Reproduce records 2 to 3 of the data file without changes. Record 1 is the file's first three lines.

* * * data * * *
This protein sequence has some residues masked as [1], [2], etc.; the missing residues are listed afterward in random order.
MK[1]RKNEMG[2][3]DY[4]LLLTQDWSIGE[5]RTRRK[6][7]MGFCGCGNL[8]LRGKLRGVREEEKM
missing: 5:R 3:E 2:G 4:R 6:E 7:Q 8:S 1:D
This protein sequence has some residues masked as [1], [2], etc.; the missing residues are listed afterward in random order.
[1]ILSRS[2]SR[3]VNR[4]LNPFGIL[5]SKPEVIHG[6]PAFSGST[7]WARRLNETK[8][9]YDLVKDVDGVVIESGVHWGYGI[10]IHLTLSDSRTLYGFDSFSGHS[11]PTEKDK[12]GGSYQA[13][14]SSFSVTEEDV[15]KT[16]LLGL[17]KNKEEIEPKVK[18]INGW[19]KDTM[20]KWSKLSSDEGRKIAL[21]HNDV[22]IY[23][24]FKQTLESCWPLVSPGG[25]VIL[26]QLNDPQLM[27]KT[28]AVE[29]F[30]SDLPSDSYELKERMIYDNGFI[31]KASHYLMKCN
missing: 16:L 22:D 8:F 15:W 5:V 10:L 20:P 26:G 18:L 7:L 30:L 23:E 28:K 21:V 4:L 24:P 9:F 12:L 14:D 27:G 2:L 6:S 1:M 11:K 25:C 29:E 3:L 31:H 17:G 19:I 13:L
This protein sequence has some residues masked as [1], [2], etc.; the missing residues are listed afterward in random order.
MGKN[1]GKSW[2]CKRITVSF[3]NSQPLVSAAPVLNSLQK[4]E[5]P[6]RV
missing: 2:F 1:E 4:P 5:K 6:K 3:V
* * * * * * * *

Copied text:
This protein sequence has some residues masked as [1], [2], etc.; the missing residues are listed afterward in random order.
[1]ILSRS[2]SR[3]VNR[4]LNPFGIL[5]SKPEVIHG[6]PAFSGST[7]WARRLNETK[8][9]YDLVKDVDGVVIESGVHWGYGI[10]IHLTLSDSRTLYGFDSFSGHS[11]PTEKDK[12]GGSYQA[13][14]SSFSVTEEDV[15]KT[16]LLGL[17]KNKEEIEPKVK[18]INGW[19]KDTM[20]KWSKLSSDEGRKIAL[21]HNDV[22]IY[23][24]FKQTLESCWPLVSPGG[25]VIL[26]QLNDPQLM[27]KT[28]AVE[29]F[30]SDLPSDSYELKERMIYDNGFI[31]KASHYLMKCN
missing: 16:L 22:D 8:F 15:W 5:V 10:L 20:P 26:G 18:L 7:L 30:L 23:E 28:K 21:V 4:L 24:P 9:F 12:L 14:D 27:G 2:L 6:S 1:M 11:K 25:C 29:E 3:L 31:H 17:G 19:I 13:L
This protein sequence has some residues masked as [1], [2], etc.; the missing residues are listed afterward in random order.
MGKN[1]GKSW[2]CKRITVSF[3]NSQPLVSAAPVLNSLQK[4]E[5]P[6]RV
missing: 2:F 1:E 4:P 5:K 6:K 3:V